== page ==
The Archives

Archive for May, 2008

Aussie Smiley Face T-shirts

Posted in: News, Uncategorized by Richard Harvey on May 29, 2008

Just incase you missed seeing these in the gallery there are a small 

limited number left in assorted sizes from the original limited 
print run of only 20. AU $39.95 each plus $5.00 postage. 
Available in black only, all numbered
For more details and available sizes please email info@harveysurf.com
HUEY – The Surf Tiki

Posted in: News, Uncategorized by Richard Harvey on May 27, 2008

A short break was just what I needed to generate some inspiration. Even though I lay in bed at night with my mind rattling at a hundred thoughts per hour, the days away at Crescent were a great time to make a mental list of what I need to accomplish over the next few weeks.

Starting with a large piece called Huey – The Surf Tiki, which I have just finished, I decided rather than send it out to get scanned, I would use my small office scanner, do 8 sectional scans then fit them together and make some adjustments to the final piece. This allowed me more control over the final image. I’m happy with the result. A light hearted theme with bright and passionate colours, Huey – The Surf Tiki’s beat excites the primates out of their trees. The land and the sea pulse to the vibrations of his drum. 
Only 100 signed and numbered limited edition prints on archival paper at 30″ x 24″ will be reproduced. The original is not for sale.
Huey – The Surf Tiki reproductions can be pre-ordered to secure your copy.
Price AU $150.00 including Australian postage and comes packaged in a strong cardboard tube.
International postage depends on the destination. For a larger version and further details please email: info@harveysurf.com
Photos from Crescent Head

Posted in: News, Uncategorized by Richard Harvey on May 25, 2008

Barry Stark and Jack Eden find a shady spot to chat about old times.
Mates share the slow walk back after a great session.
A comfortable spot with a good view as the low winter sun sparkles across the inside point.
Salt air floats in the late afternoon sun as shadows begin to lengthen over Crescent Head beach.
Crescent Head Longboard Contest

Posted in: News, Uncategorized by Richard Harvey on


Somethings never seem to change, while some on the other hand…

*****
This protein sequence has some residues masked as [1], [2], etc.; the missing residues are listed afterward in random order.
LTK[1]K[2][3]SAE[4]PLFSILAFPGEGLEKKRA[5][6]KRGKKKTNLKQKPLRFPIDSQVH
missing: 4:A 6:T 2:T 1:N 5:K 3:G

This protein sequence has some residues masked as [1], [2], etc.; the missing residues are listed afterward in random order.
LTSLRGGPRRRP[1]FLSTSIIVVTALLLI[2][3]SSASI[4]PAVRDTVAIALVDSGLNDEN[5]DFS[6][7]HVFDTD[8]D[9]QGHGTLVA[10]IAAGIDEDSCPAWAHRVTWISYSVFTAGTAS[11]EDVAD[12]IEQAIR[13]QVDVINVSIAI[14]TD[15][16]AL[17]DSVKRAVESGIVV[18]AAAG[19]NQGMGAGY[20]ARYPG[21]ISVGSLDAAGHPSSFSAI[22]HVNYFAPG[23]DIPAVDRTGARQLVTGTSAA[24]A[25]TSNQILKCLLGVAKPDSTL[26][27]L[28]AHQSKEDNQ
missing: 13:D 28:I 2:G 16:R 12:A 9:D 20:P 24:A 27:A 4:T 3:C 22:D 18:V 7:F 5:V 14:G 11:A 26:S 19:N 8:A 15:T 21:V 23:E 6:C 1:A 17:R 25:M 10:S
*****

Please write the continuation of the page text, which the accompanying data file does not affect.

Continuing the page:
After our five hour drive down from Queensland we booked into a motel, just on the outskirts of town. It was a 70′s mediterranean style, rendered concrete with arches, all painted fresh white with a small balcony overlooking the car park. The pool in the corner of the garden was covered in blue plastic which made it look cold enough to have an iceberg floating in it. As we were checking in, a surfer from the unit next door was checking out. Seems he hadn’t been to Crescent for quite a while either, said it was always too crowded with longboard riders, sometimes up to twelve in the water at one time. He couldn’t believe his luck or lack of it when he realized the Crescent Head Longboard Contest with it’s 450 longboard competitors was in town. Talk about stepping into the fire.
Vans and tents filled all available campsites as we drove past the country club and in to check the waves. Either side of the parking lot along the point was filled with surf vehicles of all shapes and values. Longboards protruded out from converted campers and more were laid orderly along the wooden railing beside the grass, some collectors pieces with high price tags. The winter sun was sparkling across the bay and swell poured in around the tip of Crescent Headland. The waves ran mechanically following the curved rock line then swept all the way past the creek mouth and down the beach. Absolutely spectacular. 
Nothing had really changed, it was reminiscent of nearly every other time I had been here, the last probably thirty years ago. The point was just the same as I remember it, long lines exploding on the back of the headland, some swells running wide and missing the point proper. The middle sized waves being the ones to catch. They just got bigger as they went down the line.